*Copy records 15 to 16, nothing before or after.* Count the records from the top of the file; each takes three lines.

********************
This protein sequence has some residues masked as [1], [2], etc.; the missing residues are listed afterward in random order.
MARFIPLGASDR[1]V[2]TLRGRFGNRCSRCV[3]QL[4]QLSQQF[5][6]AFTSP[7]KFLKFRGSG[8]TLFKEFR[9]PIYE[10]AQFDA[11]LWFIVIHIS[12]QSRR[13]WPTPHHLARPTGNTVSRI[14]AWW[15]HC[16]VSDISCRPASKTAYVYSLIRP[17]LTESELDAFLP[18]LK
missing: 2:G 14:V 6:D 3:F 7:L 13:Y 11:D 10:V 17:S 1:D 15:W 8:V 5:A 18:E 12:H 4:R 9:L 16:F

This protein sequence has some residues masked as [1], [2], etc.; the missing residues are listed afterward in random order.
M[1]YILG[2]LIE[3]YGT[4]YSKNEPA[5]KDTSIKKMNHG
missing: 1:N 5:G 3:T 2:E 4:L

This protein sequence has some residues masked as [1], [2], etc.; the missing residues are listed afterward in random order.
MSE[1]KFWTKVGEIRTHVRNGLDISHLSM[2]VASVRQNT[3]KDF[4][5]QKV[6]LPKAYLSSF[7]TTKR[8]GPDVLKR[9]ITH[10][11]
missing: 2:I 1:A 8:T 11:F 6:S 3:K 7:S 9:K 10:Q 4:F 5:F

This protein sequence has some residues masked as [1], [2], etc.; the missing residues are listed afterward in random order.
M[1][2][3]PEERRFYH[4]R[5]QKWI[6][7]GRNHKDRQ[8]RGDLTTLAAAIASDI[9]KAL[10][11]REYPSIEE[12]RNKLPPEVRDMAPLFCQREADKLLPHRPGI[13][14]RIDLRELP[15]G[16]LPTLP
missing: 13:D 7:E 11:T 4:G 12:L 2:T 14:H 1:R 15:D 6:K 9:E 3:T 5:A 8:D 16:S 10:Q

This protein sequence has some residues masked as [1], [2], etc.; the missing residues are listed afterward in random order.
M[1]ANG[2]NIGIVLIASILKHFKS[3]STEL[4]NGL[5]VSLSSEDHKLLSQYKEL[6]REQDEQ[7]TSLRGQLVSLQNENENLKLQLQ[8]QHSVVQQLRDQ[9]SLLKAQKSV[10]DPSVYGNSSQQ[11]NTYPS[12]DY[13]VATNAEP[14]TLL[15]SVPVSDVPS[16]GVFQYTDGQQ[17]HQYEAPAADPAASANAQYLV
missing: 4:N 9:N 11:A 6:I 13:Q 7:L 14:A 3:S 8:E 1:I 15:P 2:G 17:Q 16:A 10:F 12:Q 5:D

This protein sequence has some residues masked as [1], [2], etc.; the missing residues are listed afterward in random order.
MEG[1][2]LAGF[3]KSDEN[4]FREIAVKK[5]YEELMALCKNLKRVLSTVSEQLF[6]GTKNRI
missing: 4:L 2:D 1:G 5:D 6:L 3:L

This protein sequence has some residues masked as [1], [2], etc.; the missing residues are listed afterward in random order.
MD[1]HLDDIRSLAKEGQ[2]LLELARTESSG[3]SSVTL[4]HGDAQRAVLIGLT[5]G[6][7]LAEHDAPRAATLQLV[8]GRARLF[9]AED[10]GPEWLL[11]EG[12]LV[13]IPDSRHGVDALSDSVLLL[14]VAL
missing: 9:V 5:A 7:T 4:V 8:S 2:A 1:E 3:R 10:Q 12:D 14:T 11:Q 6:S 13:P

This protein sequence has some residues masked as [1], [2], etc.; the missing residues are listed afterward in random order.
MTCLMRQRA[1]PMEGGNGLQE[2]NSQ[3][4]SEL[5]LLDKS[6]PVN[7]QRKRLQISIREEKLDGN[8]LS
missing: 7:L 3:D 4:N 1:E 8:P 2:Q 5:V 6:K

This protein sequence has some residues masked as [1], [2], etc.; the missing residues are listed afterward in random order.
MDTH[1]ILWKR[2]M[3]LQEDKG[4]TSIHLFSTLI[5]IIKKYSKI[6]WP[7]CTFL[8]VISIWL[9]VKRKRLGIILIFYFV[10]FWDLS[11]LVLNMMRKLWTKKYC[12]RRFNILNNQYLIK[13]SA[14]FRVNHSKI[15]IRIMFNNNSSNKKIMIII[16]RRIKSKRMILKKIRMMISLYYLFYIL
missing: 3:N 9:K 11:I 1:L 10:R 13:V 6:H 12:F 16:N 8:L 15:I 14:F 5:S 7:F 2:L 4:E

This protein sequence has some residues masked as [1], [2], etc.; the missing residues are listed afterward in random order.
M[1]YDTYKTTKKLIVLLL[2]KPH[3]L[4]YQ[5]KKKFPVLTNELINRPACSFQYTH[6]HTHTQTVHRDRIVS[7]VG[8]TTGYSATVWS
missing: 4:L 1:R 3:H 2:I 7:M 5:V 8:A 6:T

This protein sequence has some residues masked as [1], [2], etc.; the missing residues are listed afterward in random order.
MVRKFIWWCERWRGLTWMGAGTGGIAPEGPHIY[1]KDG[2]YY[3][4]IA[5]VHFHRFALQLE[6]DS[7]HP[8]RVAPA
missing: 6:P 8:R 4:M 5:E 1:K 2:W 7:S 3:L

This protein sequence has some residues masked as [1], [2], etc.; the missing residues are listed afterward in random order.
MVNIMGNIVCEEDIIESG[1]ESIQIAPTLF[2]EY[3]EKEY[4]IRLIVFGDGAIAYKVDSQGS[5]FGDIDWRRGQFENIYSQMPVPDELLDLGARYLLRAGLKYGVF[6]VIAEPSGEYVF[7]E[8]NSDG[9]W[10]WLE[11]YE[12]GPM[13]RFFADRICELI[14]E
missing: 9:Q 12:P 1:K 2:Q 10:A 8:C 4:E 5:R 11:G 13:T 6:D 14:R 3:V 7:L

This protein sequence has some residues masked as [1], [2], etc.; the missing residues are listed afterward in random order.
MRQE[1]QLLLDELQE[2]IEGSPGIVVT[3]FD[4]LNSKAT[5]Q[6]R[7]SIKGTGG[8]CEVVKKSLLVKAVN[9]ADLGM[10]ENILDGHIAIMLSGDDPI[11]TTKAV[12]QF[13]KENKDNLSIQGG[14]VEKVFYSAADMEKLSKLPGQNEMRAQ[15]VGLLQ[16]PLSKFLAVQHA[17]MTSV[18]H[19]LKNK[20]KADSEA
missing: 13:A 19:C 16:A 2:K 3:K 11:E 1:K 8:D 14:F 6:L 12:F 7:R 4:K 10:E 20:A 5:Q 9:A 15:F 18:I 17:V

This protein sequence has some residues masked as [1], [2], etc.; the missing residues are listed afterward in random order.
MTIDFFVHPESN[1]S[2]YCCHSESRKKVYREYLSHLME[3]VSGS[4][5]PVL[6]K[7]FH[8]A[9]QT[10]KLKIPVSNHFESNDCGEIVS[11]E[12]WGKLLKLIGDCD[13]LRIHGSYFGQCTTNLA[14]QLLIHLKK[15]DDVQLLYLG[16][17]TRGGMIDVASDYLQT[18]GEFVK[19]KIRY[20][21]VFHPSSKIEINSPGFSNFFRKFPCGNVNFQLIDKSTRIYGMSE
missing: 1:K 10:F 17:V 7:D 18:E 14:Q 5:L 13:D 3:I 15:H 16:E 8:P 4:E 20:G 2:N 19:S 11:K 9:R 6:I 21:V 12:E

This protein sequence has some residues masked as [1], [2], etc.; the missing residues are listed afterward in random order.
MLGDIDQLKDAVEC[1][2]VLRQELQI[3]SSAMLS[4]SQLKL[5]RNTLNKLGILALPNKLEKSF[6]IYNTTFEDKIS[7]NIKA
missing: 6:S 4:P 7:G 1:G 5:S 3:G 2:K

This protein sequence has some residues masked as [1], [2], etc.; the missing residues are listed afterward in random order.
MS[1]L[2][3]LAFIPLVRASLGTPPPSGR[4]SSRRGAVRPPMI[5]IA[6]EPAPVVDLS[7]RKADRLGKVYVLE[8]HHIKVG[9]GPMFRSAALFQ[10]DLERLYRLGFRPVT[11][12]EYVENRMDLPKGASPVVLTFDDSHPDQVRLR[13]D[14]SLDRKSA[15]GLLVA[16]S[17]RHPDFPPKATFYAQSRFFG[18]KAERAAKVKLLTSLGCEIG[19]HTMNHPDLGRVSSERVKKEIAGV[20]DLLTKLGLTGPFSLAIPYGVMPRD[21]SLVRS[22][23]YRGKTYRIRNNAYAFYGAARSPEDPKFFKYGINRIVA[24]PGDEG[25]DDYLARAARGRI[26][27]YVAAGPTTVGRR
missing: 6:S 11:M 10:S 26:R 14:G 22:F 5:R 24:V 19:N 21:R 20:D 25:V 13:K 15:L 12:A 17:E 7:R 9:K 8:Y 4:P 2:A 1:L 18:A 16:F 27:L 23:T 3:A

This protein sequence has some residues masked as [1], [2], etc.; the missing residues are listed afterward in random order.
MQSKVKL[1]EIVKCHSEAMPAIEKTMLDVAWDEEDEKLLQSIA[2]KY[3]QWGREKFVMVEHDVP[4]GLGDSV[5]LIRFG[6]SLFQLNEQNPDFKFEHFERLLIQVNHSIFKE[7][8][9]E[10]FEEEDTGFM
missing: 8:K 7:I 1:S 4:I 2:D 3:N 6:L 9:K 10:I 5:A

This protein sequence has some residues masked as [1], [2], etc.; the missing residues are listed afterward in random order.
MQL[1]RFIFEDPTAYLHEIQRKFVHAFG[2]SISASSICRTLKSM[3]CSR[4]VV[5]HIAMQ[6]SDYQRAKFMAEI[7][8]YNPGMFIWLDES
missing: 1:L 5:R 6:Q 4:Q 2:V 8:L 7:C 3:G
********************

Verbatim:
This protein sequence has some residues masked as [1], [2], etc.; the missing residues are listed afterward in random order.
MLGDIDQLKDAVEC[1][2]VLRQELQI[3]SSAMLS[4]SQLKL[5]RNTLNKLGILALPNKLEKSF[6]IYNTTFEDKIS[7]NIKA
missing: 6:S 4:P 7:G 1:G 5:S 3:G 2:K

This protein sequence has some residues masked as [1], [2], etc.; the missing residues are listed afterward in random order.
MS[1]L[2][3]LAFIPLVRASLGTPPPSGR[4]SSRRGAVRPPMI[5]IA[6]EPAPVVDLS[7]RKADRLGKVYVLE[8]HHIKVG[9]GPMFRSAALFQ[10]DLERLYRLGFRPVT[11][12]EYVENRMDLPKGASPVVLTFDDSHPDQVRLR[13]D[14]SLDRKSA[15]GLLVA[16]S[17]RHPDFPPKATFYAQSRFFG[18]KAERAAKVKLLTSLGCEIG[19]HTMNHPDLGRVSSERVKKEIAGV[20]DLLTKLGLTGPFSLAIPYGVMPRD[21]SLVRS[22][23]YRGKTYRIRNNAYAFYGAARSPEDPKFFKYGINRIVA[24]PGDEG[25]DDYLARAARGRI[26][27]YVAAGPTTVGRR
missing: 6:S 11:M 10:S 26:R 14:G 22:F 5:R 24:V 19:N 21:R 20:D 25:V 13:K 15:L 12:A 17:E 7:R 9:K 8:Y 4:P 2:A 1:L 18:A 16:F 27:L 23:T 3:A